The land of digital currency is no longer finances’ wild west. In March, President Joe Biden announced a new executive order regarding the regulation of cryptocurrencies as virtual assets are seeing explosive growth (with explosive implications). According to The White House, the cryptocurrency market is now worth $3 trillion and around 16% (40 million) of Americans have engaged with cryptocurrency in some form. And with more than 100 countries beginning to explore Central Bank Digital Currencies (CBDCs), a digital form of a country’s sovereign currency, it has become evident that the implementation of industry guidelines is now essential in moving market innovation forward.
The goal of the US government is to position the United States as a leader in technology and finance while also mitigating the risks for consumers, financial stability, national security, and climate change. To do so, this executive order lays out a national policy for digital assets across six key priorities: consumer and investor protection; financial stability; illicit finance; U.S. leadership in the global financial system and economic competitiveness; financial inclusion; and responsible innovation. The EO also calls for the exploration of US-based CBDC to assess the risks and benefits of issuing a digital dollar.
So, what does this mean for litigation?
Our financial technology expert Dr. Peter Vinella feels that this is one of the first signals to the market that the US government has begun to take cryptocurrencies seriously and take a unified and coordinated approach to assessing and regulating them. Though the study presented in the EO may take a year or more to complete, Vinella predicts that financial regulators will begin to issue guidelines (as opposed to regulations) well before the completion of the study addressing each of the concerns raised in the following order:
- Consumer protection
- Financial stability
- Illicit activity
- US competitiveness
- Financial inclusion
- Responsible innovation
Further, Vinella believes that the current war in Ukraine will greatly affect the speed of regulation implementation. He explained, “Russian sanctions are going to significantly speed up both the regulators’ promulgation of cryptocurrency regulation as well as regulatory action itself (since cryptocurrencies are free from most government oversight, it is a channel for Russians to get around the sanctions).”
Because of this, Vinella anticipates an influx of intellectual property, human resources, negligence, and fraud-related cases. In the IP space, disputes will likely be driven by two main factors:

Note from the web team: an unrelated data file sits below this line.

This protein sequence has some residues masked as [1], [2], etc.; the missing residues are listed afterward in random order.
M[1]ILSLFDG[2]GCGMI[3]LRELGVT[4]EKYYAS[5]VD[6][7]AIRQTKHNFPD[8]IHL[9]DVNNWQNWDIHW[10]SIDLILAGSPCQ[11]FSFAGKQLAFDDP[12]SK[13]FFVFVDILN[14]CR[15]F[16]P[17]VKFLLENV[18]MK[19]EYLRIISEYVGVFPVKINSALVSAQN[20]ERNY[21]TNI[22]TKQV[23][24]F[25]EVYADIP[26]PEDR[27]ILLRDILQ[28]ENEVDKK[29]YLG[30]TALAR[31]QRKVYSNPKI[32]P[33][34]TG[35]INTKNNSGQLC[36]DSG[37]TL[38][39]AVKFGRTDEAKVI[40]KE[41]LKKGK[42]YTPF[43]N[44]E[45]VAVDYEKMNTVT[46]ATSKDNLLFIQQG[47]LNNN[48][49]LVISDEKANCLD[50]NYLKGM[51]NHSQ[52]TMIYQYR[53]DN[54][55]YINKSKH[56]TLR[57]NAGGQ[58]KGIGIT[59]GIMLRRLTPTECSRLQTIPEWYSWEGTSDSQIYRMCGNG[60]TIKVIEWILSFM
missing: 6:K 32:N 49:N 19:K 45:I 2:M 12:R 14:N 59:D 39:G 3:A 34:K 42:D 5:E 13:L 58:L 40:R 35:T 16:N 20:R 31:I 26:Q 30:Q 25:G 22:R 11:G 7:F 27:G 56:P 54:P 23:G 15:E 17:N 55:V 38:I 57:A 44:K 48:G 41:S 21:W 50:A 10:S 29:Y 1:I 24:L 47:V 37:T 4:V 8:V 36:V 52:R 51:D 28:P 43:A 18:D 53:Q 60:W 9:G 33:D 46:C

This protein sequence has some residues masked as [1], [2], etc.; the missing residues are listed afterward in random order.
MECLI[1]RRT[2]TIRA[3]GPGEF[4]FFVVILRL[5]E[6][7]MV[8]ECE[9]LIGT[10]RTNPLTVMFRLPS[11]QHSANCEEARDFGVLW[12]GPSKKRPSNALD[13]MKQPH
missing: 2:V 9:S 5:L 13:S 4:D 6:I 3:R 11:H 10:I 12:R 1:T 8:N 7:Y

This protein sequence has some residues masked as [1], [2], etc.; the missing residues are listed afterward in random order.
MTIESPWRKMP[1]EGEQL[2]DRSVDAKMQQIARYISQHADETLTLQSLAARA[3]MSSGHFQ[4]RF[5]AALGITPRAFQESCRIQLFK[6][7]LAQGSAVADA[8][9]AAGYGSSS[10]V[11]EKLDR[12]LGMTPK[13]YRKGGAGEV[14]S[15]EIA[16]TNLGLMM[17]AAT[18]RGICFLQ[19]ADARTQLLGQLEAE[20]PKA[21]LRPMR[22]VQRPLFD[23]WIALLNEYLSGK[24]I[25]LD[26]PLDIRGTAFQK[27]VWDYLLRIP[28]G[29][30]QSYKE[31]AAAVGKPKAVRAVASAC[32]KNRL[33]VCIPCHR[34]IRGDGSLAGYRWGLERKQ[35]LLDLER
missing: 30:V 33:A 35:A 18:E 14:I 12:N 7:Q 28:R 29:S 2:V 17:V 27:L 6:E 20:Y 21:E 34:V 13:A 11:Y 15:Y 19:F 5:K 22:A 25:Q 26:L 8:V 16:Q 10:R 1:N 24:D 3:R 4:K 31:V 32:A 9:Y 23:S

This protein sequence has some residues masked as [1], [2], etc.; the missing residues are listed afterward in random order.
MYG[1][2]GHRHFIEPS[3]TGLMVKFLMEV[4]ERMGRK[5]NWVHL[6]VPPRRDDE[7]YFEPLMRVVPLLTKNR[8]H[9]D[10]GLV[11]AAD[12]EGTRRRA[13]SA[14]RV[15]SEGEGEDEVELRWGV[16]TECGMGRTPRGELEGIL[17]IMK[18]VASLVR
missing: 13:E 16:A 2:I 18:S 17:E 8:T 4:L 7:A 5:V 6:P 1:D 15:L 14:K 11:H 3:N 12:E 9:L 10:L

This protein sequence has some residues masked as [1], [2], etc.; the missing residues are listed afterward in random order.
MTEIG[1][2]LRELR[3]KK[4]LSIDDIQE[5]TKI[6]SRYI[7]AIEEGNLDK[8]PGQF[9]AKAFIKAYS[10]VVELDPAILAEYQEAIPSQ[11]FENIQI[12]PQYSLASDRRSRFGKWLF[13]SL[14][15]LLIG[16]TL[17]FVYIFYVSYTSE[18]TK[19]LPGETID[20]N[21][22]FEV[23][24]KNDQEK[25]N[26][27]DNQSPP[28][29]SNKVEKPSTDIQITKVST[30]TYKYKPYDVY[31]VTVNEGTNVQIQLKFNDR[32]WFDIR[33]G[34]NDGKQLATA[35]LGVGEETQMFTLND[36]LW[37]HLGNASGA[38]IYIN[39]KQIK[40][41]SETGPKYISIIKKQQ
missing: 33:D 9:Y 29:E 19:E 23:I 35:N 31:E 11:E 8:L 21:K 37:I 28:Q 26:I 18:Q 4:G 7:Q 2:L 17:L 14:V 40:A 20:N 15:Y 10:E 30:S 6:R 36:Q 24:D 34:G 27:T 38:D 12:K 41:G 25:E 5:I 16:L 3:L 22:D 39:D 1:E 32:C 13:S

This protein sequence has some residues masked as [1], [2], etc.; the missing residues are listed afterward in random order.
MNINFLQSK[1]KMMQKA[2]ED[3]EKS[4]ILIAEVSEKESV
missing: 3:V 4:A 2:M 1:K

- Lack of knowledge- typically, technologists aren’t finance experts. Vinella states that some often copy property without considering patents, trade secrets and the like
- Disruptive business models – in many cases, new technology-driven businesses replace legacy ones. In doing so, the technologists often must copy existing business practices, which may be protected
In the HR space, litigation will mostly relate to poaching, broken promises, and IP-related problems arising from new employees taking trade secrets from their previous employers.
In terms of negligence litigation, Vinella feels that conflicts in this space will be driven by contract disputes between companies and their agents (e.g., outsourced development) as well as between service providers and customers. He explains, “In the former case, building software that works is not easy. In the latter case, new software often is very buggy, potentially creating big losses for customers. I also think that there will be a number of suits related to the leaking or misuse of customer data and the misuse of their money.”
Negligence can then lead to fraud disputes in terms of money misuse. Vinella predicts that there will be a host of investor lawsuits claiming fraud as the market moves forward.
If your company needs help preparing for these challenges, reach out to WIT for the best experts who can advise you on your strategy. Our expert teams were created to address what we expect to be the key areas of IP litigation in emerging financial technologies and digital currency. For more insights on what is to come in the future of cryptocurrency and the fintech industry, contact us to schedule a partner briefing.